3. My kid is sick, I obviously get a free pass. You’re right: when your kid is ill and you as a mother are caring for them ten times more than you already do and when you are advocating for your child to get better care at every turn, you can start to feel entitled. Entitled to eat what you want. You deserve that frappucino, you deserve a donut and coffee but the reality is your child is sick. You need to be at the top of your game. You need to be willing to challenge doctors and argue with insurance. You need to be well fueled enough to have sleepless night after sleepless night. Exercise? There is no time or place for that right now, though holding a 4-year-old down for an IV insertion is some pretty effective strength training. Whatever free pass you want to take,  who is it helping? Is it helping you cope? See myth number 1. Now more than ever you should be more disciplined, you need to be properly fueling your body and powering it up for the battles you will fight for your child.

But also, have grace, forgive yourself. Your child is sick, it can be impossible to think of yourself. I fall victim to either not eating at all or filling up on sugar. Neither is of benefit to anyone. I thought I had overcome my emotional eating, but a sick child will break you down in ways you didn’t think you could be broken, but it will also empower you in ways you never knew. So take care of yourself, prepare yourself for the good, long fight and the long sleepless nights.

So, here I sit, late pondering the choices I’ve been making, noticing the fatigue, the bloat and the sugar crash. Resolving to make tomorrow different and every hospital stay after that better. Because there will be more, and I must be better prepared.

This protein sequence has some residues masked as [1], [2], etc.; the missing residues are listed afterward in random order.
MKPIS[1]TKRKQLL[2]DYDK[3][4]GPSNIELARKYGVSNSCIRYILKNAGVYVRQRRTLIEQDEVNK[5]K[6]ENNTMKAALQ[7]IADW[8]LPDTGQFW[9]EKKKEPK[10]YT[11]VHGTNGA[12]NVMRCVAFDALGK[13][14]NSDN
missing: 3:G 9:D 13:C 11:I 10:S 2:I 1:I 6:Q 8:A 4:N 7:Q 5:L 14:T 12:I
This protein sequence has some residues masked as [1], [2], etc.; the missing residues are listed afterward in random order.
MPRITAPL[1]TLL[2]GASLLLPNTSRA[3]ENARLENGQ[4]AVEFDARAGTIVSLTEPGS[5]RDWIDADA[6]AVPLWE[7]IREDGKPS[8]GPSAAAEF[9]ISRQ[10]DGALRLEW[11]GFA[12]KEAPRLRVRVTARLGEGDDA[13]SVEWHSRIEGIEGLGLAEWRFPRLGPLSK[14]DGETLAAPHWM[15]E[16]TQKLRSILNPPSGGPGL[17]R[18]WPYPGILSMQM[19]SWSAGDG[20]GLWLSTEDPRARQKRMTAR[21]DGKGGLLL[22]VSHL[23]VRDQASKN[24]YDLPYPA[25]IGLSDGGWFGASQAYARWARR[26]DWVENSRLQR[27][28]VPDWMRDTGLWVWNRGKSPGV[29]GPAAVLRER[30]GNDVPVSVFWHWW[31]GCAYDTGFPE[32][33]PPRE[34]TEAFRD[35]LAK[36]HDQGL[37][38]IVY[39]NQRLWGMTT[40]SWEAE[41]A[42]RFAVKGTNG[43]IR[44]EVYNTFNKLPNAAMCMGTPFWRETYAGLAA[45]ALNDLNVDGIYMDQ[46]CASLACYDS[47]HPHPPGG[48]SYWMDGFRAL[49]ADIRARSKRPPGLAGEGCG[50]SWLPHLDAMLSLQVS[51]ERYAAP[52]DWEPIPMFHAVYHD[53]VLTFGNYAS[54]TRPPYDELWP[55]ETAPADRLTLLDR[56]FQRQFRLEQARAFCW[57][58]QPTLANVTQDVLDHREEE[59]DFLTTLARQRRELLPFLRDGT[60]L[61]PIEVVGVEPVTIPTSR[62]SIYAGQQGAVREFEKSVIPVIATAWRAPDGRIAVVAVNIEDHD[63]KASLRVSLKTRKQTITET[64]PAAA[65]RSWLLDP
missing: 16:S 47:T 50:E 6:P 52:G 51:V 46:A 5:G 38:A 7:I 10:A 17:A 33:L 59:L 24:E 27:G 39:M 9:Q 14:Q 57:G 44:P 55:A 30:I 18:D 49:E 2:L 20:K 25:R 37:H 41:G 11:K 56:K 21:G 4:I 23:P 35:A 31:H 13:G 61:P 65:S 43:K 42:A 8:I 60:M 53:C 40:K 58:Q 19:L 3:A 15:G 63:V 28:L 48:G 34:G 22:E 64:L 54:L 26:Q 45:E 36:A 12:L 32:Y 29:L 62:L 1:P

What tips do you have for maintaining a healthy diet in the midst of really sick kiddos? —Dara

Categories: From Dara, Kiddos, NutritionTags: , , , ,

This article was originally published on fitbottomedmamas.com.

We often receive products from companies to review. All thoughts and opinions are always entirely our own. Unless otherwise stated, we have received no compensation for our review and the content is purely editorial.

46xBdL8fAPLhhRW

Comments

Add a comment

Your email address will not be published. Required fields are marked *

3 Comments

  1. It’s very hard. I gained 25 pounds the year after Julianne was diagnosed with epilepsy. I gained another 25 with her continued health problems. I am now trying to lose that and more. One thing that helped me was to give myself permission to eat something bad if I needed too, but only a small amount.It was kind of like your post about losing weight while eating donuts. When I tell myself I totally can’t have something. That’s exactly what I want. It’s also good to have health choices available. That’s hard to do sometimes when your at the hospital.I’ll be praying that they find answers and then solutions.

  2. Do your best to make healthy food choices today and tomorrow, but don’t beat yourself up about ‘bad’ choices you made yesterday. Berating yourself will not help your child get better, it will only make you feel worse about yourself. You have had more important things on your mind than controlling the primal urge to choose the highest fat, highest sugar food source available. Be kind.